Cory Doctorow doesn't like the iPad because it is laden with DRM. In other news today: water is still wet.

Joel Johnson and John Gruber already took apart one aspect of Cory's argument, the kid tinkering/creating with his new computer.

I'm going to focus on another part of it: my mom.

Last year my mom called me and wanted to buy a new laptop. Her old e-Machine, which I had routinely patched, updated, and kept going as long as I could, would no longer work.

She saw a US$400 laptop in the Sunday paper and asked me what I thought about it. I told her that she would be much better off spending more and getting a refurbished MacBook. She bought the $400 laptop anyway.

When I asked her why, she said that someone at work told her she couldn't take home files from work if she had a Mac. When I asked her what kind of files, she said "Oh, mostly Word and Excel." She was surprised when I told her that not only was there a version of Office for Mac, but it was actually newer than the Windows version.

The computer came with Vista but without Microsoft Office, meaning that she couldn't bring home Word and Excel files. She hates Vista. She's called me three times in the past few weeks because her laptop won't get on her Wi-Fi network. Last night she said, "I'm beginning to think this laptop was a huge mistake." Because I'm a loving son, I didn't say "I told you so."

My mom doesn't care whether the iPad is held together with glue or screws. She don't care about schematics. She wants it to work. Most of the time she does one thing at a time on her computer: email, with the window fully maximized; Word/Excel files, with the window fully maximized; looking at pictures of her grandchildren, with the window fully maximized.

I don't think Cory should buy an iPad. He'd hate it. Cory is many things, but a "normative user of consumer electronics" isn't one of them.

The first real computer that I owned on my own was a NeXTstation, followed by an Intel OpenStep machine. I used them for as long as I could, but you know what was the hardest thing I ever had to do with them? Configure a dialup PPP connection so that I could get online. Meanwhile, those who had picked up a copy of Windows 95 were typing in their name, email address, and the phone number their ISP gave them. While they were online, I was writing chat scripts and reading verbose pppd logs trying to figure out why it wouldn't work, and whether I needed to use CHAP or PAP.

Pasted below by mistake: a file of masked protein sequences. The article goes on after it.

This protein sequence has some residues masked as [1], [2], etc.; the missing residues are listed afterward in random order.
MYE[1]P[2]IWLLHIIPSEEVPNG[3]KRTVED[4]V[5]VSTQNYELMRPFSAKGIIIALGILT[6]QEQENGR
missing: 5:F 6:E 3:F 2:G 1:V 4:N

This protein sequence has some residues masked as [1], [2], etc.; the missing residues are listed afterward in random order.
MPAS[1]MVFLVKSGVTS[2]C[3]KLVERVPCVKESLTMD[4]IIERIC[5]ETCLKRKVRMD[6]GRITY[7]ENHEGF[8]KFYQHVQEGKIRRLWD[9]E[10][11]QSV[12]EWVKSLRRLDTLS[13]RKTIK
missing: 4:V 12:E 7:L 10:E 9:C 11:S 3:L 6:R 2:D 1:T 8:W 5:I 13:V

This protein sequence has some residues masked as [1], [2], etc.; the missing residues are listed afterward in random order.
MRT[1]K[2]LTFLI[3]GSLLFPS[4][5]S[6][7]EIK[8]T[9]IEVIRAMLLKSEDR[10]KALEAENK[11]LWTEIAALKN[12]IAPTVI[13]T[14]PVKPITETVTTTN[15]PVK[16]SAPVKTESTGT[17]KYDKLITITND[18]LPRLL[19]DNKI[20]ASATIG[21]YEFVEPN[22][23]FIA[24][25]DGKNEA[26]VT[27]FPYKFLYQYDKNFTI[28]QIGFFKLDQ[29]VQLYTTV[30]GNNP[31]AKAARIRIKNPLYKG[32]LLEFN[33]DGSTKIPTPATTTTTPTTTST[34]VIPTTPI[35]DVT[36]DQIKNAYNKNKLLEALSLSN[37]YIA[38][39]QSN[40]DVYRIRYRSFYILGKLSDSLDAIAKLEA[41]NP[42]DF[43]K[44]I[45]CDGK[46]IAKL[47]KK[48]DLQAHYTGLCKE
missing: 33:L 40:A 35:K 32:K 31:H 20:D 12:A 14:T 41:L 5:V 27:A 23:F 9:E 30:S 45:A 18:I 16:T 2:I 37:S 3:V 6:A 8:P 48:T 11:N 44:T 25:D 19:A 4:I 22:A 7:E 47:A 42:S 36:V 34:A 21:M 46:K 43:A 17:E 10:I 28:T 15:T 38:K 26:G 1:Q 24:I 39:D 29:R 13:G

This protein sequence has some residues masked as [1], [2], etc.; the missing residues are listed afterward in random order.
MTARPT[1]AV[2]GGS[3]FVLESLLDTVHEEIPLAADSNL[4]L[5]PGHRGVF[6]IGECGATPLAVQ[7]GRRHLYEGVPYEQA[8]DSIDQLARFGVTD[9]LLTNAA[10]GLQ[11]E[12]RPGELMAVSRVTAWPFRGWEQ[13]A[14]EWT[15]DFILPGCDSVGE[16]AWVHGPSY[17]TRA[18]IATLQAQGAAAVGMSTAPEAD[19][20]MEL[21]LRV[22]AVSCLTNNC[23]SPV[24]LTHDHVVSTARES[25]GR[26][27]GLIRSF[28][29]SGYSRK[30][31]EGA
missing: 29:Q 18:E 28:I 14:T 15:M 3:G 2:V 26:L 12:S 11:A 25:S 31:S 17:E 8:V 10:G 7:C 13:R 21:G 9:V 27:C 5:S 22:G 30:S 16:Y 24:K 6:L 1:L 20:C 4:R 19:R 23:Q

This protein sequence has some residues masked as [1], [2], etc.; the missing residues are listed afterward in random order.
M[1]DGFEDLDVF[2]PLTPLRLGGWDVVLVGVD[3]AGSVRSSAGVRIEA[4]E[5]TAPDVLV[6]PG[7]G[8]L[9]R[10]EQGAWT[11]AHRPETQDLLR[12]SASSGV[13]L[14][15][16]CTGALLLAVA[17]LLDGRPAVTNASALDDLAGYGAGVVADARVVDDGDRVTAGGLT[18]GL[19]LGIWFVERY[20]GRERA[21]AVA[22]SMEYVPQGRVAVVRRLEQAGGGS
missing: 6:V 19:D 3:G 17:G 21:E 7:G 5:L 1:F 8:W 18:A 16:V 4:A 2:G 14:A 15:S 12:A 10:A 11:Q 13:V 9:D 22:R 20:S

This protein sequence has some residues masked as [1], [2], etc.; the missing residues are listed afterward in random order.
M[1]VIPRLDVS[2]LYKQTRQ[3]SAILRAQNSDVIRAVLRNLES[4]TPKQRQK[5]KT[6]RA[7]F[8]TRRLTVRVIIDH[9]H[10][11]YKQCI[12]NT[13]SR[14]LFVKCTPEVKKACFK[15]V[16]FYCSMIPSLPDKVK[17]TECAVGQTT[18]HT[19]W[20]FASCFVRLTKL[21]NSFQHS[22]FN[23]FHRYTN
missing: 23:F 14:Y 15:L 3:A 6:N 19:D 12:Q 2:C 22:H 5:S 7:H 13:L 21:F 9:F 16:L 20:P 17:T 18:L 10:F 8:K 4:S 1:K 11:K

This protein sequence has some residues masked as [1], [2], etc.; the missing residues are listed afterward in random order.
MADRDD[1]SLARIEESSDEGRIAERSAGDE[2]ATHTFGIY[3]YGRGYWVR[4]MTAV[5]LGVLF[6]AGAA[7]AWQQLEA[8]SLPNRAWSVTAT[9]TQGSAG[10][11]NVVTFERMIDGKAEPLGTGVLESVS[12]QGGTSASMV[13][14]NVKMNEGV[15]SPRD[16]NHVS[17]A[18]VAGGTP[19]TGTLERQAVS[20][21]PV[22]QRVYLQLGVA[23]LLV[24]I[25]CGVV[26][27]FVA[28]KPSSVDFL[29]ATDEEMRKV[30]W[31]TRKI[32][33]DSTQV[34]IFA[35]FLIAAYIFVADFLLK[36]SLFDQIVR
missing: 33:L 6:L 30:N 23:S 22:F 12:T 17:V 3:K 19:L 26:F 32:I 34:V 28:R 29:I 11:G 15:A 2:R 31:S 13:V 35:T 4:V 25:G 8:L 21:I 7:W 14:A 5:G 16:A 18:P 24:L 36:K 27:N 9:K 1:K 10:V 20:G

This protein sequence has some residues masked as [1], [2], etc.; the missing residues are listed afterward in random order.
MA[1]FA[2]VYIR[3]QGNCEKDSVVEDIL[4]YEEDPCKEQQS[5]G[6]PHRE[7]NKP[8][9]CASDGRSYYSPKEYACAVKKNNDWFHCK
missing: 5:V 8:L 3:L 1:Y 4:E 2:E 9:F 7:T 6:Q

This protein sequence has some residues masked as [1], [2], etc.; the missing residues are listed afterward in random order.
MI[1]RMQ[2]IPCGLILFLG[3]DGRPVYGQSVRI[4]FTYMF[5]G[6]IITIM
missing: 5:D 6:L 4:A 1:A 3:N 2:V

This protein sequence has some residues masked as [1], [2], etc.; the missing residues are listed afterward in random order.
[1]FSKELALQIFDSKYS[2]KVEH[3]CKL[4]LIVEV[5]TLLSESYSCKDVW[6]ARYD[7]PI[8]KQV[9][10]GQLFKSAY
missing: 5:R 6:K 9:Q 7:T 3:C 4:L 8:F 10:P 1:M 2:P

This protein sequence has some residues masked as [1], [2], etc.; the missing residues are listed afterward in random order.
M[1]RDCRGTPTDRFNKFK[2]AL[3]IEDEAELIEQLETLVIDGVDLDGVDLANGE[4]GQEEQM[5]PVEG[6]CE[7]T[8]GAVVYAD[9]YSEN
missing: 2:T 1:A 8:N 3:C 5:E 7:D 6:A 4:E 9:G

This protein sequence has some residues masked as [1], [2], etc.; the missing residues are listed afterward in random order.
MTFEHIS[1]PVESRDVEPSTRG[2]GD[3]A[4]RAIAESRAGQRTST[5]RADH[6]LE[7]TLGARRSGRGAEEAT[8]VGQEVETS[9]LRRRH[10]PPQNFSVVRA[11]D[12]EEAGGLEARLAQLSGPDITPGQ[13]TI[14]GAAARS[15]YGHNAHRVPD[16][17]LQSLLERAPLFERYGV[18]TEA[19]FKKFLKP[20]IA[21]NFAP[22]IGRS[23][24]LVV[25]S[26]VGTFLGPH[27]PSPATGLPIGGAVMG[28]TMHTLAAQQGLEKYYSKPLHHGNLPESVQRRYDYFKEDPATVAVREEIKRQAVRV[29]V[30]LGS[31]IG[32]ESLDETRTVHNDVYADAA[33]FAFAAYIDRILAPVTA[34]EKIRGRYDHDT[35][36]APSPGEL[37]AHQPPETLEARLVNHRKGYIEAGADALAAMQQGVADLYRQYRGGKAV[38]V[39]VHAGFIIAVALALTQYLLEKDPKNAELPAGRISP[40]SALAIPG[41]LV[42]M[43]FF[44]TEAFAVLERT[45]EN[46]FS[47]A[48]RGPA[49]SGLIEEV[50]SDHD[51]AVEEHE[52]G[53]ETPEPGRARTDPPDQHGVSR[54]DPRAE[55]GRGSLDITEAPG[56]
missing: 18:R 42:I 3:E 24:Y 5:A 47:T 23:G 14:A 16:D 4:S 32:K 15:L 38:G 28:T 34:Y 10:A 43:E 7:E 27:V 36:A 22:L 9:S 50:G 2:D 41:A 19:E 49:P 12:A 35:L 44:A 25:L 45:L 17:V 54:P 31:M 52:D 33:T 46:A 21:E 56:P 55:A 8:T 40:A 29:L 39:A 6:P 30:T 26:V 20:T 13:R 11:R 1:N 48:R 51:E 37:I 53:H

I finally ditched that computer when I realized that I was spending more time getting it to work than working on it. I bought a Dell Inspiron 7500 with Windows 2000 on it, and was twice as productive as I had been on my Unix system.

I eventually moved to Mac OS X for the same reason: I could get more done on it, more easily, without worrying about Windows' inherent insecurity or spending all of my time tinkering with a Linux system.

That doesn't mean I love DRM. I wish Apple would use less of it. It can be a pain in the ass, and it's the most cumbersome part of my Mac/iPhone life. I had my iPhone apps wiped once when I synced with the "wrong" computer. I agree that if I was a kid I would want to buy printed comic books and trade them with my friends. But I'm 37 now, and I worry more about "where am I going to put this when I'm done with it?" than "who am I going to trade this with?" Not to mention that the nearest comic book store is over an hour away.

I still buy most of my music and movies on CD/DVD so I can make my own DRM-free copies. When I download a book from Audible the first thing I do is rip it to CD and then re-import it DRM-free. And I still buy dead-tree books if I think it's something I want to loan or give away when I'm done with it.

Friends and family who switch from Windows to Mac consistently tell me that it was much easier than they thought it would be and they enjoy it much more. These same people would never in their wildest dreams think about installing GNU Linux, even though it's "free" -- because they wouldn't be able to use it.

The iPad is going to be great for those people who want a device that lets them do a specific set of things. It would work great for my Mom, although I'm not sure I can convince her to buy one. It will work great for me and for what I want to do. Cory shouldn't buy an iPad, but Cory's reasons for not buying an iPad only really apply to a very small percentage of people. Those people are not stupid for not wanting to tinker with the iPad; they're just not interested. They have other ways they want to spend their time.

This article was originally published on Tuaw.
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